Karl

a tall glass of milk... just a quenching medium for hot cookies.

#110 Jesus Hernandez

Jesus Hernandez
  • Supporting Member
  • 1,444 posts
  • Gender:Male
  • Location:Roanoke, VA
  • Interests:The Japanese sword, the falcata, photography, computers, learning anything new.

Posted 03 January 2010 - 06:13 PM

Question on this furnace; Has anyone used it with wrought?


Yes.

Posted Image
www.JHBLADESMITH.com
初心忘れるべからず


#111 Bennett

Bennett
  • Members
  • 892 posts
  • Gender:Not Telling

Posted 03 January 2010 - 07:20 PM

Yes.

Well then.
Let's have it Man.
Did the conflagration do away with the silica? Was it hot enough? *to make relaltively pure iron*?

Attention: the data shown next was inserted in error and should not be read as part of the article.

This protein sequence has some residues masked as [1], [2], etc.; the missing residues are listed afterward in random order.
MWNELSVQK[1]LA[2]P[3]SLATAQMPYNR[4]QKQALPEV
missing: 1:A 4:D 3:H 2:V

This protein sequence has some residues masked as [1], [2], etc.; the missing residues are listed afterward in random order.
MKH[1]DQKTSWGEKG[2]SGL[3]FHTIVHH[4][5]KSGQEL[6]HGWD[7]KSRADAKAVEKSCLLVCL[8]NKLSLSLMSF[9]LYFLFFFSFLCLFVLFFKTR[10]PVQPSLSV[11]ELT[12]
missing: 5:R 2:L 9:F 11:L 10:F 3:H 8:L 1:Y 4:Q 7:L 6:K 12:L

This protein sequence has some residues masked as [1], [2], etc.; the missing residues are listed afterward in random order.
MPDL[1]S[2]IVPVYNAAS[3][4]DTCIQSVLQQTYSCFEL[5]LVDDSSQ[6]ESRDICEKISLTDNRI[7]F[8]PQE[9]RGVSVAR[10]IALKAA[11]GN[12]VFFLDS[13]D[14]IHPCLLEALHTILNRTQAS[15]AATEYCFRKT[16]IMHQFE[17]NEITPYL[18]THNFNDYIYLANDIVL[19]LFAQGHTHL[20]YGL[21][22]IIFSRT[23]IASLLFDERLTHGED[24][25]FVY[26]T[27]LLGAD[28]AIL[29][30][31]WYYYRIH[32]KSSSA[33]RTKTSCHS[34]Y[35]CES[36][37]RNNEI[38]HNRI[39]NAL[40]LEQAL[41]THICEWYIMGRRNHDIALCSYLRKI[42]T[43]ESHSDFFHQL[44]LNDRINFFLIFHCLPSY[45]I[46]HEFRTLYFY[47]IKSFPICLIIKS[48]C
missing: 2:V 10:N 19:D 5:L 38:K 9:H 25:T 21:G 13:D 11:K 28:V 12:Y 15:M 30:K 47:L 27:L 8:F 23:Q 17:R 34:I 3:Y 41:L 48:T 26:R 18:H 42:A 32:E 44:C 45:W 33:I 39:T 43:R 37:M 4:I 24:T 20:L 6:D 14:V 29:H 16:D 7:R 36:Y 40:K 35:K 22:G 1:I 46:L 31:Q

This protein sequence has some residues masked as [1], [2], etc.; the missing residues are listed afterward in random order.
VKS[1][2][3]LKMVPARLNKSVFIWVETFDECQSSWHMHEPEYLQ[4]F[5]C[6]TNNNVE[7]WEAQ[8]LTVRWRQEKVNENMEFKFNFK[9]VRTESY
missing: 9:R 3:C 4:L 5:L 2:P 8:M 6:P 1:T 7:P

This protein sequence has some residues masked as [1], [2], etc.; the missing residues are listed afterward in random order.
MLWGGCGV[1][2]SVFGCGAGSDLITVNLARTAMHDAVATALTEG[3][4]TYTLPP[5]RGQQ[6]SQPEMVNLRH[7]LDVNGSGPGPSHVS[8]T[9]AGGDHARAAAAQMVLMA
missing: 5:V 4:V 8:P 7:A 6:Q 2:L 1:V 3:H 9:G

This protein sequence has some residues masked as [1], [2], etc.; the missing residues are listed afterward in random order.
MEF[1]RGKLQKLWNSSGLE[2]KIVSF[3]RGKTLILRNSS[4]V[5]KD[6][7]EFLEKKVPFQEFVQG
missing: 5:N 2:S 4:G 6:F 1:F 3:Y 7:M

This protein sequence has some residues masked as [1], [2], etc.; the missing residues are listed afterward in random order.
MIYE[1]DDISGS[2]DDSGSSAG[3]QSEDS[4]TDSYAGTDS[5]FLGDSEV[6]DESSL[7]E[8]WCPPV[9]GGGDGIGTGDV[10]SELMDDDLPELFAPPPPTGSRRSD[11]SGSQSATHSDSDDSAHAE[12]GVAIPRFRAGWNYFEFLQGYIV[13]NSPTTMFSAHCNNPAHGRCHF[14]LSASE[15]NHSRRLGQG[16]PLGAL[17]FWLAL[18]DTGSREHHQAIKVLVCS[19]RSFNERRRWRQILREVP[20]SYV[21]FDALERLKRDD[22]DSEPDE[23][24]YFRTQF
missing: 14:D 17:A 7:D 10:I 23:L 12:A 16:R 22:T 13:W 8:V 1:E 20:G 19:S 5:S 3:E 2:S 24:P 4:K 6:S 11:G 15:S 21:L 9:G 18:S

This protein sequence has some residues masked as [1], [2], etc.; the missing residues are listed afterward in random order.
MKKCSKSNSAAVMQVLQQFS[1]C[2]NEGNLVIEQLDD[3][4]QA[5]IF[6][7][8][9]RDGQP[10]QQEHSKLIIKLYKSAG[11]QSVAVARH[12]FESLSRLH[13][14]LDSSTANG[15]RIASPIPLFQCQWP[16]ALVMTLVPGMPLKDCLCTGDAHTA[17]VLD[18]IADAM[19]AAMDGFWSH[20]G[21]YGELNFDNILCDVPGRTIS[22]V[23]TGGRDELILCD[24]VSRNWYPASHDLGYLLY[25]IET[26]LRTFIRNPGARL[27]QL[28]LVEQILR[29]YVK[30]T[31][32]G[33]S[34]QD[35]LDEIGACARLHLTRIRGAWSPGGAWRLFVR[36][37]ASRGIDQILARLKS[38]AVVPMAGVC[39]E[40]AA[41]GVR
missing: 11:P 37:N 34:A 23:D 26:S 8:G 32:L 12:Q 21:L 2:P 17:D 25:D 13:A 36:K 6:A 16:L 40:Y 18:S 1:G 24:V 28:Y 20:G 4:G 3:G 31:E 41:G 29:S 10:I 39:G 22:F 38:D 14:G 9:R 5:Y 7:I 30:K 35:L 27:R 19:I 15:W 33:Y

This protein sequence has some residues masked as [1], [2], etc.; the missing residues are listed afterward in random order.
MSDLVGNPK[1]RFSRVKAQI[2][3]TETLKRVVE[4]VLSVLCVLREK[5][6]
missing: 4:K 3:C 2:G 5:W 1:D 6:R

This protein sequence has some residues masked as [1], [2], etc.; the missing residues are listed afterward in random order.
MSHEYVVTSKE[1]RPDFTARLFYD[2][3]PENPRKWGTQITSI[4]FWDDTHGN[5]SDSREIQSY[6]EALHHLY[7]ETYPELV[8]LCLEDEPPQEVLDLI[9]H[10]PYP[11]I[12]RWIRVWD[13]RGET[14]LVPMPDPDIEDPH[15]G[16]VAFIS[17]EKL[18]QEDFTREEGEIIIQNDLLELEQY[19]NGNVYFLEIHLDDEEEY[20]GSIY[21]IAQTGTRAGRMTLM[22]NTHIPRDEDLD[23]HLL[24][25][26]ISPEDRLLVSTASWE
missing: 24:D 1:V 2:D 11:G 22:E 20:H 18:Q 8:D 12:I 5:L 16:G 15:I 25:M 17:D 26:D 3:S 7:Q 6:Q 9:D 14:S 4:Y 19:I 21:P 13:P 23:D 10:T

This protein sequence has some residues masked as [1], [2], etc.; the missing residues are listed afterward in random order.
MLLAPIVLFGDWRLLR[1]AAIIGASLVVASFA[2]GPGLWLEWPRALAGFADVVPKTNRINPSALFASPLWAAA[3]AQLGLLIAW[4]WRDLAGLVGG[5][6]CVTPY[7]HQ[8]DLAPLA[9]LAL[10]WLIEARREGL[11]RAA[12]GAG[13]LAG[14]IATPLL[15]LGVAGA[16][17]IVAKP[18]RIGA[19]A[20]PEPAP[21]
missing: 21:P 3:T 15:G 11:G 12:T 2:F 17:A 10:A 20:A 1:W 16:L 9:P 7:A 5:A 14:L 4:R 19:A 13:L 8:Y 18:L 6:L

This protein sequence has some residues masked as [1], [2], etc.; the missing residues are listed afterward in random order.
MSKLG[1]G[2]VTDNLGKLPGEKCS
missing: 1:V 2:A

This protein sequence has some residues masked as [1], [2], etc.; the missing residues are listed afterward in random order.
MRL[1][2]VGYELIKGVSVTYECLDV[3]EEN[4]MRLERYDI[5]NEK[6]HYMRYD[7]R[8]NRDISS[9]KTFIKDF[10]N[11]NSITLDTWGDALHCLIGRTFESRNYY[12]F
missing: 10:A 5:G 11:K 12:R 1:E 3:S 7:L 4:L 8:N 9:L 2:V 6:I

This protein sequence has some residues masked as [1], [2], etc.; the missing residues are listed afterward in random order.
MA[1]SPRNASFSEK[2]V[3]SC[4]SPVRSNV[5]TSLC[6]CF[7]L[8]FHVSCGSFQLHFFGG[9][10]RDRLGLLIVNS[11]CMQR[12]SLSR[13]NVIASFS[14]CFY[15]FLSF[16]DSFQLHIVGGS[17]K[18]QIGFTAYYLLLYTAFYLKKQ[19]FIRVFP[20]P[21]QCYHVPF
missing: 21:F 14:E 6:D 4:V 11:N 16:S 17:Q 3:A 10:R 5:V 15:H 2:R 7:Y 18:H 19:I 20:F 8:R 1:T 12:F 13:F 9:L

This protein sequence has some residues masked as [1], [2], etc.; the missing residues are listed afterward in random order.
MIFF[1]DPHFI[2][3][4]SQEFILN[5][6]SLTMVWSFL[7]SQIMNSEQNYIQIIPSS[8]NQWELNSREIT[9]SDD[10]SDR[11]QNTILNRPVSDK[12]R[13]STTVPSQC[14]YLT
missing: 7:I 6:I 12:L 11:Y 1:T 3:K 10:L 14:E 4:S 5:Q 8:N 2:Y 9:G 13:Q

#112 Jesus Hernandez

Jesus Hernandez
  • Supporting Member
  • 1,444 posts
  • Gender:Male
  • Location:Roanoke, VA
  • Interests:The Japanese sword, the falcata, photography, computers, learning anything new.

Posted 03 January 2010 - 08:24 PM

Well then.
Let's have it Man.
Did the conflagration do away with the silica? Was it hot enough? *to make relaltively pure iron*?


Unfortunately, the samples produced were "lost" and I never got the chemical analysis results on them.
To my personal analysis (spark test, forge-ability, weld-ability) the end-result was no different that what you get when starting off with mild steel as the source.

Edited by Jesus Hernandez, 03 January 2010 - 08:24 PM.

Posted Image
www.JHBLADESMITH.com
初心忘れるべからず


#113 Bennett

Bennett
  • Members
  • 892 posts
  • Gender:Not Telling

Posted 04 January 2010 - 04:08 PM

Thanks Jesus. You are a good source. :)

Did the silicates that were in the wrought, make much slag in the little furnace? Thanks.

#114 Jesus Hernandez

Jesus Hernandez
  • Supporting Member
  • 1,444 posts
  • Gender:Male
  • Location:Roanoke, VA
  • Interests:The Japanese sword, the falcata, photography, computers, learning anything new.